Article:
In Defense of: GM's Hybrid SUVs

William C Montgomery
by William C Montgomery
in defense of gms hybrid suvs

Autumn in Texas plays host to a weekly cultural phenomenon known as high school football. Burgeoning grid iron gods burst on to the field of play from inflatable tunnels through mists of smoke and a phalanx of sparkly drill team coeds. A 300-student marching band plays the school fight song while two dozen cheerleaders power tumble across the field to herald the arrival of the young jocks. The stadium fills with ten thousand spectators-– mostly proud parents and rabid students-– who arrived to the game in typical Texas fashion: by truck. It is under the glare of these Friday night lights that I examine the value of GM's new hybrid SUVs.

Contrary to popular belief, these vehicular behemoths are seldom used as single passenger commuter transport. Nor are they all owned by rural hicks working a ranch. They’re mostly driven by busy parents hauling their children, kid’s friends and equipment to dozens of school, church and sporting events. And yes, many of the Lone Star State's SUV owners regularly pull boats to the north Texas lakes. These buyers are, indeed, the “power users” for which these massively-powered big-framed vehicles were designed.

Even if you reject this “justification” for SUV and pickup truck ownership as a luxury our country (or the planet) can no longer afford, even if you disallow the argument that small cars just don’t cut it in America’s rural heartland, know this: Texan big rig buyers aren’t blind or immune to high gasoline prices. They understand and appreciate environmental concerns. And they sure as Hell get the connection between foreign military entanglements and the politics of oil production. For this savvy SUV market at least, the General’s hybridization of the Tahoe makes perfect sense.

Toyota, and to a lesser extent Honda, have occupied the eco-friendly automotive mindspace by fitting hybrid engines into small or midsize front wheel drive cars; vehicles that are already amongst their most economical platforms. Gas – electric propulsion has generally boosted these cars’ fuel efficiency from EPA estimates in the 30mpg range, to the 40mpg range. It’s an amazing technological accomplishment that fully deserves the PR plaudits and financial rewards received.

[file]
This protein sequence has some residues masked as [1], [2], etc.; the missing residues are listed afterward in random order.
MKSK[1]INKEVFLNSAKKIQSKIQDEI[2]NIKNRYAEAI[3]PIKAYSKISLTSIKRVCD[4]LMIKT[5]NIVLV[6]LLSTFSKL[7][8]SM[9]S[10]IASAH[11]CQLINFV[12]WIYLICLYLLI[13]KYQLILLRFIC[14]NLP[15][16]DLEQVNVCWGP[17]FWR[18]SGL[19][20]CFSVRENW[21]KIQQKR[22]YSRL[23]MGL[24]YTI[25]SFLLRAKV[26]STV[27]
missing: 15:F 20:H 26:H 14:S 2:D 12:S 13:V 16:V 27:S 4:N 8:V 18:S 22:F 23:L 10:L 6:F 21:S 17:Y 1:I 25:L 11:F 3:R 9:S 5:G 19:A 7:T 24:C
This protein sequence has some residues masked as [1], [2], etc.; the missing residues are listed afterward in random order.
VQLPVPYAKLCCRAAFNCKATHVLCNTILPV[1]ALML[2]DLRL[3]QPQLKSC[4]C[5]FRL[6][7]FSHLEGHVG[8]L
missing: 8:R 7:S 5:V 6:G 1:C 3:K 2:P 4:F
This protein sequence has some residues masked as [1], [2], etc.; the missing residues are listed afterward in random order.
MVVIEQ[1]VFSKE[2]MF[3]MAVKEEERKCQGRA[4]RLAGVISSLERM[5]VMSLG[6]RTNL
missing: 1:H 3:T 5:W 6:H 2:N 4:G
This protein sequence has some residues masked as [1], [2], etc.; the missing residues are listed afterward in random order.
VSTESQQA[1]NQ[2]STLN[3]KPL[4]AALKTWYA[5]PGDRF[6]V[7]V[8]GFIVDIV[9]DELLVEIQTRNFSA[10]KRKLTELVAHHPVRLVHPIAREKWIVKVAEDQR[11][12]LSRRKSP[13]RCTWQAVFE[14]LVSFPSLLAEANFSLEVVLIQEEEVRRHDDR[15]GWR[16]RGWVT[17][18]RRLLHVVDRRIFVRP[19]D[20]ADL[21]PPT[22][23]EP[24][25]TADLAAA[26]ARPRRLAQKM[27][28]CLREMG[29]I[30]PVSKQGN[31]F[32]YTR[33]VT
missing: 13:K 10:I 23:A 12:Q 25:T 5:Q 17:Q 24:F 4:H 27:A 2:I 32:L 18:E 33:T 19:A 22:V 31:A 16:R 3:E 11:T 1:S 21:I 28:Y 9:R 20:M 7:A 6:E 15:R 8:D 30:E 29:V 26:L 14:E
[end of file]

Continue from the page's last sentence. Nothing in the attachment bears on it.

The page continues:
By comparison, the 4×2 hybrid Yukon looks like a misfire. The two-mode hybrid system “only” delivers 21/22 miles per gallon. Aside from buyers of high-priced luxury cars, no sedan driving consumer in his right mind would settle for that kind of mileage. Mileage in the twenties? How great is that? Counter intuitively, it’s quite amazing. Indeed, by my calculations it is 39 percent better in conservation terms than putting a hybrid engine in an already economical car.

Let’s run some numbers.

The 2008 Honda Civic sedan is powered by a 140hp, 1.8-liter i-VTEC four-cylinder engine. Mated to a five-speed manual, the Civic’s EPA numbers clock-in at 25mpg around town, and 36mpg on the highway. In a year of combined driving (15k miles at 29mpg), a Civic owner would need to pump 517.2 gallons into his or her petrol sipper.

Honda’s effort to supercharge the mpg results with a hybrid electric elevates mileage to 40/45mpg. In a typical year of driving, the Civic owner burns 357.1 gallons of CO2-emitting gasoline (based on combined 42mpg). That’s a savings of 160.1 gallons.

A typical 4×2 Chevy Tahoe rumbling through Lone Star State suburbs has a 5.3-liter V8 Vortec engine mated to ye olde four-speed cogswapper. Tea leaves, chicken bones, and entrails tell the prognosticating bureaucrats at the EPA that the rig will achieve 14mpg while stoppin' and goin' and 20mpg while crusin'. In a year of driving at 16mpg combined, the Tahoe owner will have to feed the beast 937.5 gallons of dead dino juice.